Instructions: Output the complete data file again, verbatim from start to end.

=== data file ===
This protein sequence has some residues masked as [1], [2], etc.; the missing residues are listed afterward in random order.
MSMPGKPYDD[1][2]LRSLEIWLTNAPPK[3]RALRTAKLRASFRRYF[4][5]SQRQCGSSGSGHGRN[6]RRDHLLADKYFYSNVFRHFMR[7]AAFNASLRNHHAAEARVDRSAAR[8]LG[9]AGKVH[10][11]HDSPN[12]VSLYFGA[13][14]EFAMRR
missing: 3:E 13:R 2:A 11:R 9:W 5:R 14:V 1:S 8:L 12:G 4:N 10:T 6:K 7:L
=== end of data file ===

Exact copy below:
This protein sequence has some residues masked as [1], [2], etc.; the missing residues are listed afterward in random order.
MSMPGKPYDD[1][2]LRSLEIWLTNAPPK[3]RALRTAKLRASFRRYF[4][5]SQRQCGSSGSGHGRN[6]RRDHLLADKYFYSNVFRHFMR[7]AAFNASLRNHHAAEARVDRSAAR[8]LG[9]AGKVH[10][11]HDSPN[12]VSLYFGA[13][14]EFAMRR
missing: 3:E 13:R 2:A 11:R 9:W 5:R 14:V 1:S 8:L 12:G 4:N 10:T 6:K 7:L